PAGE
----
If you are eyeing a steel company these days, you may want to read what I have to say. It could save you some headaches and some capital down the road. Steel stocks have had a strong run- up, but I believe the easy money has already been made. Note this and look elsewhere for trading opportunities.
Steel stocks like AK Steel Holding Corp. (NYSE/AKS), U.S. Steel Corp. (NYSE/X), and Nucor Corp. (NYSE/NUE) all appear to be cheap, trading at less than 10 times trailing and forward earnings. So why my sad face?
Here’s what I believe. Inventory levels for steel products are rising, and demand is looking flat. You don’t have to be an economics major to conclude that excess supply coupled with lower demand implies lower steel prices. It’s that simple. But that’s not all.
I keep on hearing about the surging demand and insatiable appetite for steel from China, one of the biggest users of steel in the world. It may be true that it is a major user of steel and this consumption drives the building boom that is occurring across the ocean… but guess what? China doesn’t need our steel or any other foreign steel either. Just last year, China was a net importer of steel, but the country has since made a U-turn. Now a net exporter of steel, China is rapidly producing its own steel at extremely low costs.
Steel production in China is limitless, which concerns the world steel market, since China can now produce plenty of steel for its export market.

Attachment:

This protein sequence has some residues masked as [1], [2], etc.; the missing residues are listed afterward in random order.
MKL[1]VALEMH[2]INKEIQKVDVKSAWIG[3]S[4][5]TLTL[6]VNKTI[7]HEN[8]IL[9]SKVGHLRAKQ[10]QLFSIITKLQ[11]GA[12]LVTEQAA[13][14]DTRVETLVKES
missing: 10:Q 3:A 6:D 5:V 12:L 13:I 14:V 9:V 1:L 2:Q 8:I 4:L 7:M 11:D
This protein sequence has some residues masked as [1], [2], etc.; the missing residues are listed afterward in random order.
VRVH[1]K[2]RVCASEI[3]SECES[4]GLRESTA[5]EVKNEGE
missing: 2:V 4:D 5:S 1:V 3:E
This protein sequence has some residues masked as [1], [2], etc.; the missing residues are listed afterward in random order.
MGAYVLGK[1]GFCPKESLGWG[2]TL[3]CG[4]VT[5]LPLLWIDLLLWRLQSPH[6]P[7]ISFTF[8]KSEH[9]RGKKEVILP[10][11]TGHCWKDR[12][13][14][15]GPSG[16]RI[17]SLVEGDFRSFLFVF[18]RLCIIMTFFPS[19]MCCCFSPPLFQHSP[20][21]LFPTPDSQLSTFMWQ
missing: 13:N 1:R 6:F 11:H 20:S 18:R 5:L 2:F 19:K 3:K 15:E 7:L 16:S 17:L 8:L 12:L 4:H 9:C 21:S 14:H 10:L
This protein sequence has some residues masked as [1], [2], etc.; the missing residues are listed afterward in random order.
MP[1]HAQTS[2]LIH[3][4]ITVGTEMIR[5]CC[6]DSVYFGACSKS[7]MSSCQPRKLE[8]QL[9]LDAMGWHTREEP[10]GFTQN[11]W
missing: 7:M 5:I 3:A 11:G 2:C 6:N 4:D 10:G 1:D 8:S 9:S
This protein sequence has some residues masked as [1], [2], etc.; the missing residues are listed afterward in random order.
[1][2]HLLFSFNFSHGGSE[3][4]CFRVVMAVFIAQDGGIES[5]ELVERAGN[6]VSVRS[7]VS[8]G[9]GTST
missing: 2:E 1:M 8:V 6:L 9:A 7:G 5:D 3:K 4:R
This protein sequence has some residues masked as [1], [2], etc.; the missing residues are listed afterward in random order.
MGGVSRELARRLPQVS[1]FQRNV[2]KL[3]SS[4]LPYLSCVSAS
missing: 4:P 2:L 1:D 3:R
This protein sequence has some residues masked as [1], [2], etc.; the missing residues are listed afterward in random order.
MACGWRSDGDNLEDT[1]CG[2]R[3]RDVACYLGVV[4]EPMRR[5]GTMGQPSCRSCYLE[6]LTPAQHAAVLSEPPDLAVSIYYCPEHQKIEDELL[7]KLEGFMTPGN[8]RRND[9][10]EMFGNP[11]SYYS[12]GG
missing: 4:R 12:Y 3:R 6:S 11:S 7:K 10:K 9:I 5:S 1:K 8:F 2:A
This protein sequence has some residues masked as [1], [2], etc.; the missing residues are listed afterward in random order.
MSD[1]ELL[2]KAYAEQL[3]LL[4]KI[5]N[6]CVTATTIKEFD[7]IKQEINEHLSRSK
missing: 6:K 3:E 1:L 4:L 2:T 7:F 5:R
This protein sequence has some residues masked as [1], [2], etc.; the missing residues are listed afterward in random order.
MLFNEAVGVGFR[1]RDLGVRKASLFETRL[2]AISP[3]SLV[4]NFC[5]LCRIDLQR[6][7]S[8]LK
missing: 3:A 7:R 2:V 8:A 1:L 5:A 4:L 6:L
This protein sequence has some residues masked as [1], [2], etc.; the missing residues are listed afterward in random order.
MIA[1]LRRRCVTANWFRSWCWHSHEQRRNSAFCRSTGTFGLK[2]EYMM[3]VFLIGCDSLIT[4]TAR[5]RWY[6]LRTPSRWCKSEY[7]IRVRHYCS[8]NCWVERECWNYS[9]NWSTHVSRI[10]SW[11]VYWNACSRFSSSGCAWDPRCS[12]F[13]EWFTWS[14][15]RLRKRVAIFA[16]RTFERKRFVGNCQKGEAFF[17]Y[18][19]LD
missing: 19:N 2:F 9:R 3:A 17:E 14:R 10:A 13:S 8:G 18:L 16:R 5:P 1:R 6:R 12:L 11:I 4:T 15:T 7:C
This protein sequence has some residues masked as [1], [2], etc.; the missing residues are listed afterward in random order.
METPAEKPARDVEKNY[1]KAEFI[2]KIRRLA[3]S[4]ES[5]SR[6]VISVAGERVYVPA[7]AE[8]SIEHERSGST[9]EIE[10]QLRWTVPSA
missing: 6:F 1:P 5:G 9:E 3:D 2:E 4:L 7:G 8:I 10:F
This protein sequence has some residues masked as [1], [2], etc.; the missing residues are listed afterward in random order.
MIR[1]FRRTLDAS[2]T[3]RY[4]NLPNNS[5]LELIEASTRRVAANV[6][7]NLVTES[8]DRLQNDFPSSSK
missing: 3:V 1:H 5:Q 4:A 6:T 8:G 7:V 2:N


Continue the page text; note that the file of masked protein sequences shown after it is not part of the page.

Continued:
Just take a look at these statistics: Chinese steel production has increased in four consecutive months from February to May of this year. Chinese steel production in May was a record at nearly 30 million tons. The increase has been rapid. In May 2004, Chinese steel production was just over 20 million tons. China is also rapidly increasing its steel production capacity today, and some pundits believe another 40 million tons of capacity will be added this year. That is a lot of steel!
A report was recently produced by Merrill Lynch that said the belief that exports from China would flood the market with ample surpluses and drive prices lower was misplaced.
But whether you believe Merrill Lynch or not is entirely up to you. Personally, I believe there is a real concern about excess production surfacing out of China and driving down prices.
Don’t forget, steel is a commodity that can be produced easily. So before you jump on that cheap steel stock, you may just want to take a step back and look across the Pacific to China.